The Relationship of Mineral Deposits to Early Crustal Evolution
The Archean accounts for approximately half the recorded history of the earth, comprising over 2,000 m.y. of geologic time. As the first ~800 m.y. are virtually lost from the record, events on the surface of the planet can only be speculated over. It is probable that this formative episode was magmatically turbulent and culminated with the final stages of meteorite bombardment ~3,900 m.y. ago. The next events, for which there is geologic evidence, involved the regions now represented by the high-grade gneiss terranes in which the first mineralization was developed. Ore deposits are not well represented in these regions for one or a combination of the following reasons: (1) mineral concentrations may have been recycled or destroyed during the initial turbulent episode of protocontinental development; (2) mineralization may have been destroyed by later tectono-thermal events that characterize the high-grade mobile belt regimes; or (3) mineralizing events or conditions may not have evolved sufficiently for metal concentrations to have formed in significant amounts.
The period of the Archean, beginning ~3,500 m.y. ago and terminating ~2,500 m.y. ago, witnessed the development of the low-grade granite-greenstone terranes of the shield areas. An examination of the principal components of these regions is undertaken following an existing model whereby greenstone sequences are subdivided into a basal unit comprising mainly mafic-ultramafic rock types, followed by an upper mafic to felsic volcanogenic succession, the latter succeeded by an essentially sedimentary group of rocks.
The nature and distribution of Archean mineralization associated with the granite-greenstone terranes is described, and it is shown that there is a strong genetic link between mineral types and rock compositions. Evolutionary trends in the nature and geochemistry of magma types are discussed, and these are considered to reflect changing conditions of heat flow, changes in the nature of the atmosphere and hydrosphere, and progressive modification of the earth’s crust resulting from protocontinental nucleation and development. Magma types ranging from komatiitic basalts and peridotites to calc-alkaline series basalts-dacites-rhyodacites-rhyolites suggest that geotectonic conditions have changed not only within individual greenstone belts but also over the time span of the entire Archean. Available information suggests that the island-arc or trench-back arc-marginal basin system provides the closest modern analogue to the ancient greenstone sequences. However, sufficient differences exist to caution against direct correlation with plate tectonic mechanisms operating at present, and it is suggested that the early Archean greenstone sequences may have been involved more with vertical tectonics in response to gravitational differences resulting from sinking volcanic piles and diapirically rising granitoid complexes. In later Archean times conditions might have approached those currently favored for Phanerozoic orogenesis.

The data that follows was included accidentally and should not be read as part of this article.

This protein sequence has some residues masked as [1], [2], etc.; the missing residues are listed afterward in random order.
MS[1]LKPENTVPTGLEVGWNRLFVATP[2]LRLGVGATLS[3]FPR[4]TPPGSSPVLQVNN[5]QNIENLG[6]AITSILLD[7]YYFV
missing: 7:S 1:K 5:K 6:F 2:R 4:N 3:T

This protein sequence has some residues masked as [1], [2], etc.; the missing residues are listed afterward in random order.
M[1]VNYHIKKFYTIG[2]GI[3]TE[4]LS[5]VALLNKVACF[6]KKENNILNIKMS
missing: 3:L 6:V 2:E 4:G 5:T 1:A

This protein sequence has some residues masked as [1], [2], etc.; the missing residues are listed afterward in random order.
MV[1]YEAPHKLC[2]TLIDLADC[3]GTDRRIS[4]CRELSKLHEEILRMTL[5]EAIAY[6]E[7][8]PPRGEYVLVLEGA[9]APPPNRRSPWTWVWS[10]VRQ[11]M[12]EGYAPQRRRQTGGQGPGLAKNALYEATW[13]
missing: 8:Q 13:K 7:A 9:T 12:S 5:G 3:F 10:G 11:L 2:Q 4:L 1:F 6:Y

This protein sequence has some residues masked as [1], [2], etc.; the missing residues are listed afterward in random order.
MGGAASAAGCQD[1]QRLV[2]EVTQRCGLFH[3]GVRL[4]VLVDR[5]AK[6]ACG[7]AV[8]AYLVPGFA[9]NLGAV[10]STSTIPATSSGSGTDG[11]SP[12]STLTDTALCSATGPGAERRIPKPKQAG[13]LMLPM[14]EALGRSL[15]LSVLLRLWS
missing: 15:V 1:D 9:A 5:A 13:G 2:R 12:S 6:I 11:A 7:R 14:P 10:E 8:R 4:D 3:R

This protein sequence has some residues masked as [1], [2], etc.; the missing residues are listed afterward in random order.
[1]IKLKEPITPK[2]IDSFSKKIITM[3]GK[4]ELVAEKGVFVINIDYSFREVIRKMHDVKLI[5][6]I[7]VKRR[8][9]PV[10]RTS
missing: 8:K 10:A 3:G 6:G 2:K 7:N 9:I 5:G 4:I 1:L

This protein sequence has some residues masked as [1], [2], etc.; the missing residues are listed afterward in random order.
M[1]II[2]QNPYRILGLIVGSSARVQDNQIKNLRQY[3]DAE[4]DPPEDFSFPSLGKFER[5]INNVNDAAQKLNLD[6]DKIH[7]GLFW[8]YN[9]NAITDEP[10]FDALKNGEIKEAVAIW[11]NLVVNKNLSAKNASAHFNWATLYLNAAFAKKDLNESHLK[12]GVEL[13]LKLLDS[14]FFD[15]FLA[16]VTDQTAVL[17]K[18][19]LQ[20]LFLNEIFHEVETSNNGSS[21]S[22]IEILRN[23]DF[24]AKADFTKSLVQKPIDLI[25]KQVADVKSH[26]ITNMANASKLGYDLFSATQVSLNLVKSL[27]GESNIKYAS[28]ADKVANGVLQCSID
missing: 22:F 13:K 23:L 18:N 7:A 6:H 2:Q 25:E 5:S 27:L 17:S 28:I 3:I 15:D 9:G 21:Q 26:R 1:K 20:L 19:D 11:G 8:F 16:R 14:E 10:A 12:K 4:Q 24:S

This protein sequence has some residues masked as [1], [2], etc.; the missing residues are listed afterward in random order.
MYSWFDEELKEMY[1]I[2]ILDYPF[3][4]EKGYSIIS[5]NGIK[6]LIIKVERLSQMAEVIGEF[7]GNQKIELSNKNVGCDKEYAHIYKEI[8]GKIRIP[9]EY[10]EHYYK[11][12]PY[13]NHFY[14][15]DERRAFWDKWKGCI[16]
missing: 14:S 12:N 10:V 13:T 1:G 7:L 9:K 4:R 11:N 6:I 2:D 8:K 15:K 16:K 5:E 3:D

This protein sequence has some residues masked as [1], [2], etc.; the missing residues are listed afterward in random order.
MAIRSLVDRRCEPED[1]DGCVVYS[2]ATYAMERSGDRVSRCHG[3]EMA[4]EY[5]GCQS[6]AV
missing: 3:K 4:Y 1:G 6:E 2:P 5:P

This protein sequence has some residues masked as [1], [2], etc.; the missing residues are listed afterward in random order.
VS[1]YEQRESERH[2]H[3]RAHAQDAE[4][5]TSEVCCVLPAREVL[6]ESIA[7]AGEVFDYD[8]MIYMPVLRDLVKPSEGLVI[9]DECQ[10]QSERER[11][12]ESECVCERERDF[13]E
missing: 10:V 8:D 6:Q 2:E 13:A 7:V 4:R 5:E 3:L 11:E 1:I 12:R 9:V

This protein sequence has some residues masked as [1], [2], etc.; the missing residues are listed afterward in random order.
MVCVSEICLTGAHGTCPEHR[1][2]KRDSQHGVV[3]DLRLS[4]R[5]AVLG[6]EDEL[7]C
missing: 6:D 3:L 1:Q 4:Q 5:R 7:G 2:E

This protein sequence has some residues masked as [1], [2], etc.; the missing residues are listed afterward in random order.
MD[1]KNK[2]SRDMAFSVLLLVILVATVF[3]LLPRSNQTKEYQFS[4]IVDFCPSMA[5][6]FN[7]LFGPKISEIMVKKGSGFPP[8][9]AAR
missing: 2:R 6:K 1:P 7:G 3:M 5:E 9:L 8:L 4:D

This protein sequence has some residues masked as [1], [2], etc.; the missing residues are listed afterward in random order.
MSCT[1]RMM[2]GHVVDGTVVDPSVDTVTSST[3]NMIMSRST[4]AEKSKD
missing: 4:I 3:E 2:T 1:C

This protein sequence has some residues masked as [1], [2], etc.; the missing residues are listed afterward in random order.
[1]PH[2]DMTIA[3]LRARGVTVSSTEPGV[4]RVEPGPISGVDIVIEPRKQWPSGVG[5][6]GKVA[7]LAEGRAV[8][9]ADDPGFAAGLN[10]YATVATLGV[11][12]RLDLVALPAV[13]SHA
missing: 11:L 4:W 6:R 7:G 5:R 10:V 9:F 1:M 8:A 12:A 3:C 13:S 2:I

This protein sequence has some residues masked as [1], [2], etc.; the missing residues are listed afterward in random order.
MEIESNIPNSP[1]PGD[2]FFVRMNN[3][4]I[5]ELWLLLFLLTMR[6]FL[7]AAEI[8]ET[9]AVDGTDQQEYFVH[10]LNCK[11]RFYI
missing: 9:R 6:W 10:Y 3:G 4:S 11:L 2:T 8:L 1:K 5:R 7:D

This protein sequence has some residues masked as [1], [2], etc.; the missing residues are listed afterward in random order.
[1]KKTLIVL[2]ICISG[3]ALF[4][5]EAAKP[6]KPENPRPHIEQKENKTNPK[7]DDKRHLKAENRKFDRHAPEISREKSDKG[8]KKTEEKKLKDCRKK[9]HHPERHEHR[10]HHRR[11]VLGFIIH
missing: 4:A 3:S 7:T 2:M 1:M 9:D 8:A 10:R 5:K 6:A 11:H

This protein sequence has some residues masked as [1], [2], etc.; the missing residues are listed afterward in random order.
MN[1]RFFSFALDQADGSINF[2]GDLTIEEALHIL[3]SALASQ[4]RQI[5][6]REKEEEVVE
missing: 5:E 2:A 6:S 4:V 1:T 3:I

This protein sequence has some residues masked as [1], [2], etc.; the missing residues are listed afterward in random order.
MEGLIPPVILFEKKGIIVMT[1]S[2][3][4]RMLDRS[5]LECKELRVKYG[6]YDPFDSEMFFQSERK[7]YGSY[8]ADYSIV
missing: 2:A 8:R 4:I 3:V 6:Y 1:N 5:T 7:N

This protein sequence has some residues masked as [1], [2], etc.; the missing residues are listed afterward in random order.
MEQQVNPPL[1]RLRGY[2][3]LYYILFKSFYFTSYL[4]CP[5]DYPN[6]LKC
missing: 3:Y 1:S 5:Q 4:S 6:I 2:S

Finally, it is suggested that Archean ore deposits are essentially secondary in origin, having formed mainly as a result of superimposed processes of igneous intrusion, metamorphism, structural disturbance, and chemical alteration acting on suitable host rocks during or after their formation and deposition.
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The first notions of a new journal came to J. E. Spurr during the closing days of 1904. When he shared his thoughts with friends in Washington, D. C., they were so enthusiastic about the suggestion that they formed themselves into an ad-hoc committee to seek ways to implement the idea. The ad-hoc group met informally for several months and by May of the following year was ready to announce the birth of an unusual new publishing company and the journal the company would produce. The first formal meeting of the Economic Geology Publishing Company took place on May 16, 1905. The first issue of the new journal appeared in October of the same year, and the first volume was completed in December 1906. The birthing was not easy, but it was successful because the founders provided much of the financing as well as the first papers. The story of those earliest days and the many struggles of the fledgling journal is engagingly recounted by Alan M. Bateman in an article published in the Fiftieth Anniversary volume.
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Initially incorporated in the District of Columbia, the Publishing Company was reincorporated in 1970 as a nonprofit membership corporation in Delaware. The modification in corporate status came in response to a suggestion made by the Internal Revenue Service.
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